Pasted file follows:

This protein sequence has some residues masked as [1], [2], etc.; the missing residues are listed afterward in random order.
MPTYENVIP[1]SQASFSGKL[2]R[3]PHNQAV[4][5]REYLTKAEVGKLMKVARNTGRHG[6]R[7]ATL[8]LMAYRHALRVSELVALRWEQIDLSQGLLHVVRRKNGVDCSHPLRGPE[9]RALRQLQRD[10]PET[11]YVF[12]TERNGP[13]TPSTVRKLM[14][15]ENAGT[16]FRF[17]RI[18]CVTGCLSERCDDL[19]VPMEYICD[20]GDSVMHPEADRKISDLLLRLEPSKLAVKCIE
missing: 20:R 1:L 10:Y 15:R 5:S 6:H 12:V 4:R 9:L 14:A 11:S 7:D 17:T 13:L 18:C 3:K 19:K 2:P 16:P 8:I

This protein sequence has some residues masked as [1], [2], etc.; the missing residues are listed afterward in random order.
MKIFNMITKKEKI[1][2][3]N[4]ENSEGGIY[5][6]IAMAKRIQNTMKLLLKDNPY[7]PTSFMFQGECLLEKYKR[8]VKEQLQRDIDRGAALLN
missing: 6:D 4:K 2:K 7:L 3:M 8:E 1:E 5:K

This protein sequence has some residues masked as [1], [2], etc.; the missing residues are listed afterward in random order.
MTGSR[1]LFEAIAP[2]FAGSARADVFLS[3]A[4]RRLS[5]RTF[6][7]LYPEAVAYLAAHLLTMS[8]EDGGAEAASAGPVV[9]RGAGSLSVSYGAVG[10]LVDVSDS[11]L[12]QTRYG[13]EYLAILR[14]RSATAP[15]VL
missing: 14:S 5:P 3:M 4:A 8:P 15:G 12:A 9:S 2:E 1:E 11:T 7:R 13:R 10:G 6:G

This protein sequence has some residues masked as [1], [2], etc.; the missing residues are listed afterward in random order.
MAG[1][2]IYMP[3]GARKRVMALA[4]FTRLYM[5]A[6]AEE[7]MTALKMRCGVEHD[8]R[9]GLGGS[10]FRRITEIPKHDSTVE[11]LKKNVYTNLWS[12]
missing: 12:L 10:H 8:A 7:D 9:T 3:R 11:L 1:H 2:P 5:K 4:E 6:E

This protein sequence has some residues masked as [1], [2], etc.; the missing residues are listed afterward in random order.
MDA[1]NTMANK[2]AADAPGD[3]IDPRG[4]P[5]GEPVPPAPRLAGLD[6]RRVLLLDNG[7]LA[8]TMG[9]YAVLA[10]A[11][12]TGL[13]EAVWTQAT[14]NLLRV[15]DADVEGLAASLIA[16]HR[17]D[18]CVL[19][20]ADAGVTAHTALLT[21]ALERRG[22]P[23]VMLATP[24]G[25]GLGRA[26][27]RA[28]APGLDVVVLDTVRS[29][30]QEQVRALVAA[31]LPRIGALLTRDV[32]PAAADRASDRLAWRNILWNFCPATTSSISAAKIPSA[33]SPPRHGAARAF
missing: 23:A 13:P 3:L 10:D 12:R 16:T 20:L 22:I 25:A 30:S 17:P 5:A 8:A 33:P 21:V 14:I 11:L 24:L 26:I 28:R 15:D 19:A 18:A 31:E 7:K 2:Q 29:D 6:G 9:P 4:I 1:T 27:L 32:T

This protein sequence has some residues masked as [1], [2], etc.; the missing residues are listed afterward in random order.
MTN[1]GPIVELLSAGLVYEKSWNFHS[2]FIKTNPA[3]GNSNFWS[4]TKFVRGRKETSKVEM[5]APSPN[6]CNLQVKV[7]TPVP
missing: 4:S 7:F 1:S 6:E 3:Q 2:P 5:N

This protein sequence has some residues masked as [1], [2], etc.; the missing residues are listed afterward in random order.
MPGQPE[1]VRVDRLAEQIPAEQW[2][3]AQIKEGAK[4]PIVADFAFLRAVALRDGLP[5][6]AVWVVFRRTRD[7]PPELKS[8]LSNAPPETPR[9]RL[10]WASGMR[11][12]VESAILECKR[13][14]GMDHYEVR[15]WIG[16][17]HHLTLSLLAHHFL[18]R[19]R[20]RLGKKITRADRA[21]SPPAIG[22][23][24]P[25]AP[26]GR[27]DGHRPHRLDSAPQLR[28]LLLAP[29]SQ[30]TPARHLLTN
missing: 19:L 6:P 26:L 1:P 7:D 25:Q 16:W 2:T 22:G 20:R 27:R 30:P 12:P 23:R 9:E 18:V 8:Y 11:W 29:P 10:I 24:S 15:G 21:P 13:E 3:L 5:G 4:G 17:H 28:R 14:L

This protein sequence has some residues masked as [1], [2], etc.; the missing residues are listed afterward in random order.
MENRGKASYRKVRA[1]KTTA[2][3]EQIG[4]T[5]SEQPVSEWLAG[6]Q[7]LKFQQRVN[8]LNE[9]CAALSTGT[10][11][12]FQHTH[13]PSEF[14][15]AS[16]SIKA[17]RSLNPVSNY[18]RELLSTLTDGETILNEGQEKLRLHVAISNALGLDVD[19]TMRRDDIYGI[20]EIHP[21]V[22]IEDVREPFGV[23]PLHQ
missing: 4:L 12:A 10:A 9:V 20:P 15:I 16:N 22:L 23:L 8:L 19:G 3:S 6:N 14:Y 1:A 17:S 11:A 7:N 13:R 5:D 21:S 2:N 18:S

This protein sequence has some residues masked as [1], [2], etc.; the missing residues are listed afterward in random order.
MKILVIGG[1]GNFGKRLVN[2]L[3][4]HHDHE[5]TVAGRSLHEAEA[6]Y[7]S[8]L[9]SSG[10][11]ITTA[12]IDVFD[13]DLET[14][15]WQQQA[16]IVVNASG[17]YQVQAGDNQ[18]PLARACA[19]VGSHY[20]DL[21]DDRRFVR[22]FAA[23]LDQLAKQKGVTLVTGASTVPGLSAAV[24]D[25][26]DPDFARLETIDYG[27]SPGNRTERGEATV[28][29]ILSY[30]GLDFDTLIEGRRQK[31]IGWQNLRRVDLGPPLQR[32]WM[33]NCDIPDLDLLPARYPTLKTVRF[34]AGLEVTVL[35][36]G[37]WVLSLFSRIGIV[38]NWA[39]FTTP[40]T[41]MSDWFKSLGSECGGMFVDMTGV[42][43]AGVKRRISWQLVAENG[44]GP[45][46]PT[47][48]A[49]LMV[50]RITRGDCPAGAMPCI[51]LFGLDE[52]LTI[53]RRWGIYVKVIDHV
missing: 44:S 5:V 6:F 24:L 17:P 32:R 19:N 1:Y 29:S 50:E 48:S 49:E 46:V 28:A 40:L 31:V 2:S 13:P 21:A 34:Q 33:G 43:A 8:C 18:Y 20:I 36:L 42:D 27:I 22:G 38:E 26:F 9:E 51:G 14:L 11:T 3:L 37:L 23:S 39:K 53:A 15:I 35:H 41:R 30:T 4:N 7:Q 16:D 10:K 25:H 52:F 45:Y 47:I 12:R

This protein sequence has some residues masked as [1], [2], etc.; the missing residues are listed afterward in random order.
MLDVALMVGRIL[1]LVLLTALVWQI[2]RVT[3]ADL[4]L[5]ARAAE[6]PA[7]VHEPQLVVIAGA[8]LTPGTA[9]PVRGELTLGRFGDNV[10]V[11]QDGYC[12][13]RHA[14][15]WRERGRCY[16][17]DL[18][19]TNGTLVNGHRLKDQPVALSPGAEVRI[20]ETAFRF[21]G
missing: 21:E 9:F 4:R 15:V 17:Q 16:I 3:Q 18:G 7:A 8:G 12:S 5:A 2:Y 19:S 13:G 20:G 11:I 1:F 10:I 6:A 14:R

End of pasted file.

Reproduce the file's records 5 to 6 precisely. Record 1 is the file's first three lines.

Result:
This protein sequence has some residues masked as [1], [2], etc.; the missing residues are listed afterward in random order.
MDA[1]NTMANK[2]AADAPGD[3]IDPRG[4]P[5]GEPVPPAPRLAGLD[6]RRVLLLDNG[7]LA[8]TMG[9]YAVLA[10]A[11][12]TGL[13]EAVWTQAT[14]NLLRV[15]DADVEGLAASLIA[16]HR[17]D[18]CVL[19][20]ADAGVTAHTALLT[21]ALERRG[22]P[23]VMLATP[24]G[25]GLGRA[26][27]RA[28]APGLDVVVLDTVRS[29][30]QEQVRALVAA[31]LPRIGALLTRDV[32]PAAADRASDRLAWRNILWNFCPATTSSISAAKIPSA[33]SPPRHGAARAF
missing: 23:A 13:P 3:L 10:D 12:R 16:T 20:L 22:I 25:A 30:S 17:P 5:A 8:A 33:P 21:V 14:I 11:L 24:L 26:I 28:R 15:D 19:A 18:A 31:E 7:K 2:Q 29:D 6:G 9:P 4:I 1:T 27:L 32:T

This protein sequence has some residues masked as [1], [2], etc.; the missing residues are listed afterward in random order.
MTN[1]GPIVELLSAGLVYEKSWNFHS[2]FIKTNPA[3]GNSNFWS[4]TKFVRGRKETSKVEM[5]APSPN[6]CNLQVKV[7]TPVP
missing: 4:S 7:F 1:S 6:E 3:Q 2:P 5:N